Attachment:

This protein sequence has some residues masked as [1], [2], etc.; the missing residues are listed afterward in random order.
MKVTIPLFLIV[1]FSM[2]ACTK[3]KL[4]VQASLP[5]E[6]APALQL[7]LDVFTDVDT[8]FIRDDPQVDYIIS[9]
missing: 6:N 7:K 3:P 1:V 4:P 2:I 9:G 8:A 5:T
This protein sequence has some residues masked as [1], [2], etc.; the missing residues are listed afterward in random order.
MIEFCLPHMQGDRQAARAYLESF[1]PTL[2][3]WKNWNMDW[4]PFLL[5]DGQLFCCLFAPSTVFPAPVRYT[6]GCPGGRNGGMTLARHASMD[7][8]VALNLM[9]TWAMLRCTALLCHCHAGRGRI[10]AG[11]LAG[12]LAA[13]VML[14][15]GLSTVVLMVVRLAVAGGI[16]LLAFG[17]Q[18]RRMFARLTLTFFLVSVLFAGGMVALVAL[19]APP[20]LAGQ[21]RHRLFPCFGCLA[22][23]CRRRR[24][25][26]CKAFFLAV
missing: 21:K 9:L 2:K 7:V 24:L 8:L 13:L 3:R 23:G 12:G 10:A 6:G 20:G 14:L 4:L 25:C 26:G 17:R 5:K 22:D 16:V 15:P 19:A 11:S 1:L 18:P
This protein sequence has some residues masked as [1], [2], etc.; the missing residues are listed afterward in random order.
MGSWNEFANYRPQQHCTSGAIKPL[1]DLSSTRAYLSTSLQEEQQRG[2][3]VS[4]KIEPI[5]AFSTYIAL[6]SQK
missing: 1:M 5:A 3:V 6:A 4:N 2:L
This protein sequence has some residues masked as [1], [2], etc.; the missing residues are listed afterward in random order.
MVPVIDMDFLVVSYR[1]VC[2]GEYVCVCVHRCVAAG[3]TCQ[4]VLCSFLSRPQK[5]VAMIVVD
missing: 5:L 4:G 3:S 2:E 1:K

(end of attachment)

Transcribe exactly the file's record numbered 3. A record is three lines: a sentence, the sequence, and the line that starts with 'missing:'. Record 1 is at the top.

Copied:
This protein sequence has some residues masked as [1], [2], etc.; the missing residues are listed afterward in random order.
MGSWNEFANYRPQQHCTSGAIKPL[1]DLSSTRAYLSTSLQEEQQRG[2][3]VS[4]KIEPI[5]AFSTYIAL[6]SQK
missing: 1:M 5:A 3:V 6:A 4:N 2:L